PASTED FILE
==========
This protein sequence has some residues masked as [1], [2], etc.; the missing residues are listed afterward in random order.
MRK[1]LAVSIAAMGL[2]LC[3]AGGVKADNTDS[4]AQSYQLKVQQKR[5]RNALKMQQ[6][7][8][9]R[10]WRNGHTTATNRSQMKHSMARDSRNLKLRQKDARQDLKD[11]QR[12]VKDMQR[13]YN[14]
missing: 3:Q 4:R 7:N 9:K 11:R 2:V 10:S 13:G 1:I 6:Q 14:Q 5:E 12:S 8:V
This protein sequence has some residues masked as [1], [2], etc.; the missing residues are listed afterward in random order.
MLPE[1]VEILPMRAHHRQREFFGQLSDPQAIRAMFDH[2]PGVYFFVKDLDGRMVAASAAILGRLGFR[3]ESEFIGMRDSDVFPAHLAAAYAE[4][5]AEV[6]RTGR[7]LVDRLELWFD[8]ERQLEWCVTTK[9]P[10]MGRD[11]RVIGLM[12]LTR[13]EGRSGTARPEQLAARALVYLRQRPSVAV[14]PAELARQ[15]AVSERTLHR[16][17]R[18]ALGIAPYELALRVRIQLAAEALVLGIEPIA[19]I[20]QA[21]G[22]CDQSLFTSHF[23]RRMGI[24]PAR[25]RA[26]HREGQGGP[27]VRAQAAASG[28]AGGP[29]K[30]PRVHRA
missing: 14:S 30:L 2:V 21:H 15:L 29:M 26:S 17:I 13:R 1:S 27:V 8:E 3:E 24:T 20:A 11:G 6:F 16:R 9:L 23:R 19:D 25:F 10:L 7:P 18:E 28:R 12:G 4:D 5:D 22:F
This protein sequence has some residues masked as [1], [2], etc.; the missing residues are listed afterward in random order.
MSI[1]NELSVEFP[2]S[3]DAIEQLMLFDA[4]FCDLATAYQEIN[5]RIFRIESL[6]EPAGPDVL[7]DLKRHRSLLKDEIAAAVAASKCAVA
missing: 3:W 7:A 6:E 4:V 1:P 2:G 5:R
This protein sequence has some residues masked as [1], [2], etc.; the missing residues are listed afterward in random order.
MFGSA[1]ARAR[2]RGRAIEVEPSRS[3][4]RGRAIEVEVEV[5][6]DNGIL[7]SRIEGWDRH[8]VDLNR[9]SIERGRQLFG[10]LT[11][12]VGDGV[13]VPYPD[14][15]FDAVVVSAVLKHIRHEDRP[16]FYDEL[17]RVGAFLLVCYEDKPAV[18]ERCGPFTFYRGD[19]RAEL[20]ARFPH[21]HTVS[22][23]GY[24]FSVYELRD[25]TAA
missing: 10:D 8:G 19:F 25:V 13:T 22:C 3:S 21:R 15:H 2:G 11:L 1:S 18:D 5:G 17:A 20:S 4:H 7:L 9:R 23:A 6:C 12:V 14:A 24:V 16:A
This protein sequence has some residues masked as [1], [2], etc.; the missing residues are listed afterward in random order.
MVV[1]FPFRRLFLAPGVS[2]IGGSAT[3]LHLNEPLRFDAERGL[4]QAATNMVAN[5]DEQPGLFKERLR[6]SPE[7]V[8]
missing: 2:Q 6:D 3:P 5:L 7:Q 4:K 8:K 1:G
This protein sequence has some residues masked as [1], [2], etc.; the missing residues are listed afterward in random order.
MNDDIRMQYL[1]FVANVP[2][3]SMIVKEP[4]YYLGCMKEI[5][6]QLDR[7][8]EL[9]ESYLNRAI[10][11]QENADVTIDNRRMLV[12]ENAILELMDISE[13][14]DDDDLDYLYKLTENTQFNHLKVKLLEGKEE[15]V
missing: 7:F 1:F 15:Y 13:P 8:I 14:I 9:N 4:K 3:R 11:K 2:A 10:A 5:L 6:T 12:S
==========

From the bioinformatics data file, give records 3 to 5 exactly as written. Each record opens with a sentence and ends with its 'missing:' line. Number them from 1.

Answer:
This protein sequence has some residues masked as [1], [2], etc.; the missing residues are listed afterward in random order.
MSI[1]NELSVEFP[2]S[3]DAIEQLMLFDA[4]FCDLATAYQEIN[5]RIFRIESL[6]EPAGPDVL[7]DLKRHRSLLKDEIAAAVAASKCAVA
missing: 3:W 7:A 6:E 4:V 1:P 2:G 5:R
This protein sequence has some residues masked as [1], [2], etc.; the missing residues are listed afterward in random order.
MFGSA[1]ARAR[2]RGRAIEVEPSRS[3][4]RGRAIEVEVEV[5][6]DNGIL[7]SRIEGWDRH[8]VDLNR[9]SIERGRQLFG[10]LT[11][12]VGDGV[13]VPYPD[14][15]FDAVVVSAVLKHIRHEDRP[16]FYDEL[17]RVGAFLLVCYEDKPAV[18]ERCGPFTFYRGD[19]RAEL[20]ARFPH[21]HTVS[22][23]GY[24]FSVYELRD[25]TAA
missing: 10:D 8:G 19:F 25:V 13:T 22:C 3:S 21:R 15:H 2:G 11:L 1:S 18:D 5:G 17:A 20:S 4:H 7:L 9:R 23:A 6:C 12:V 14:A 24:V 16:A
This protein sequence has some residues masked as [1], [2], etc.; the missing residues are listed afterward in random order.
MVV[1]FPFRRLFLAPGVS[2]IGGSAT[3]LHLNEPLRFDAERGL[4]QAATNMVAN[5]DEQPGLFKERLR[6]SPE[7]V[8]
missing: 2:Q 6:D 3:P 5:L 7:Q 4:K 8:K 1:G